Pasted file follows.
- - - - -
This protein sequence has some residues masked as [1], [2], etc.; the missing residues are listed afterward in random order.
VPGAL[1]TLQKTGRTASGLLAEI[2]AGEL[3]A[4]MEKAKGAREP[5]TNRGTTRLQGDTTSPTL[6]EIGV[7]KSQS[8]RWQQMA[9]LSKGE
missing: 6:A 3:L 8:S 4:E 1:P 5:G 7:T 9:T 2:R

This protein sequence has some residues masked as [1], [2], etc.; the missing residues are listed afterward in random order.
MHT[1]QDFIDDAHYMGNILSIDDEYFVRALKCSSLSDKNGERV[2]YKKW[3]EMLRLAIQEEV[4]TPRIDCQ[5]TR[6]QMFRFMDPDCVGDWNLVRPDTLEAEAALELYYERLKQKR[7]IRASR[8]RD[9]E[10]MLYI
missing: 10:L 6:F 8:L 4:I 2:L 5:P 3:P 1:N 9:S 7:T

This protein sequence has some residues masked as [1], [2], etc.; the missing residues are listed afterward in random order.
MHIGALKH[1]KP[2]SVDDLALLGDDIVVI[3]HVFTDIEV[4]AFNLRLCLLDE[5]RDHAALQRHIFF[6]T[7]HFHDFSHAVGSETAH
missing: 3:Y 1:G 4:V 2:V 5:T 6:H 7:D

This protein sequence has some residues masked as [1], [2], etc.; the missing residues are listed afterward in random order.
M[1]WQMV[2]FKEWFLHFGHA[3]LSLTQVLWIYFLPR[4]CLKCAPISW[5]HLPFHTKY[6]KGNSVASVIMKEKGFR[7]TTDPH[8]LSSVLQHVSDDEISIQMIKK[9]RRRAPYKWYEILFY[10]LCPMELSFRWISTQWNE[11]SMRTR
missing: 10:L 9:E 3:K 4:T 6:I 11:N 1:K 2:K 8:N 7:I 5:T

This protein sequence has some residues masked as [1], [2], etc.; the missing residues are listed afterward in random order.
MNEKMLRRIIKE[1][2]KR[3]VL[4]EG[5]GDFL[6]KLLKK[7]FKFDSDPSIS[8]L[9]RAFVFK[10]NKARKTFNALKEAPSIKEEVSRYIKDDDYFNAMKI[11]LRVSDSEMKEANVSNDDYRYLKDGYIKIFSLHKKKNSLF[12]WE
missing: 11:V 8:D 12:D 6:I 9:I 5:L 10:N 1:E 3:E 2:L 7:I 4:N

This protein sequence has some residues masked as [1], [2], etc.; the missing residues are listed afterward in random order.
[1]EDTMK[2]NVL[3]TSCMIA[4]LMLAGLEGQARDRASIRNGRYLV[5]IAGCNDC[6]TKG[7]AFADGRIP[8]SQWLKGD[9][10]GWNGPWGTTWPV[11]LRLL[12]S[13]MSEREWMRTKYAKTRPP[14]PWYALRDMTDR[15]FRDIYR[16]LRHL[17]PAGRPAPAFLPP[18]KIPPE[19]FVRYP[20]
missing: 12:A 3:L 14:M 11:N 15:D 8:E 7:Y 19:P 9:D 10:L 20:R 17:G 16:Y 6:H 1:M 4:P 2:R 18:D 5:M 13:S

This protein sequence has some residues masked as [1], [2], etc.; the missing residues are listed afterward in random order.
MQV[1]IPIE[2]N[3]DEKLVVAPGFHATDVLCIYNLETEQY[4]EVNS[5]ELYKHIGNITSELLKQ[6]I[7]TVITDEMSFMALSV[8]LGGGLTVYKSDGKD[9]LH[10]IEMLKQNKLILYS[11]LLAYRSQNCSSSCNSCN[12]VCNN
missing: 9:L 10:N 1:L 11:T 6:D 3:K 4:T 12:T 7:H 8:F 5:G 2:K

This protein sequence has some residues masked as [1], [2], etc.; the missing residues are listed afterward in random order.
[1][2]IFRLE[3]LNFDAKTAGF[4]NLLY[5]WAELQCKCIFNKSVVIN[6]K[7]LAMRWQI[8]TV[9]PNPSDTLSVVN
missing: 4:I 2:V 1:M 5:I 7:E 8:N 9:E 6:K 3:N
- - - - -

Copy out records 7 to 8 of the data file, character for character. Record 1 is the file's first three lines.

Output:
This protein sequence has some residues masked as [1], [2], etc.; the missing residues are listed afterward in random order.
MQV[1]IPIE[2]N[3]DEKLVVAPGFHATDVLCIYNLETEQY[4]EVNS[5]ELYKHIGNITSELLKQ[6]I[7]TVITDEMSFMALSV[8]LGGGLTVYKSDGKD[9]LH[10]IEMLKQNKLILYS[11]LLAYRSQNCSSSCNSCN[12]VCNN
missing: 9:L 10:N 1:L 11:T 6:D 3:K 4:T 12:T 7:H 8:F 5:G 2:K

This protein sequence has some residues masked as [1], [2], etc.; the missing residues are listed afterward in random order.
[1][2]IFRLE[3]LNFDAKTAGF[4]NLLY[5]WAELQCKCIFNKSVVIN[6]K[7]LAMRWQI[8]TV[9]PNPSDTLSVVN
missing: 4:I 2:V 1:M 5:I 7:E 8:N 9:E 6:K 3:N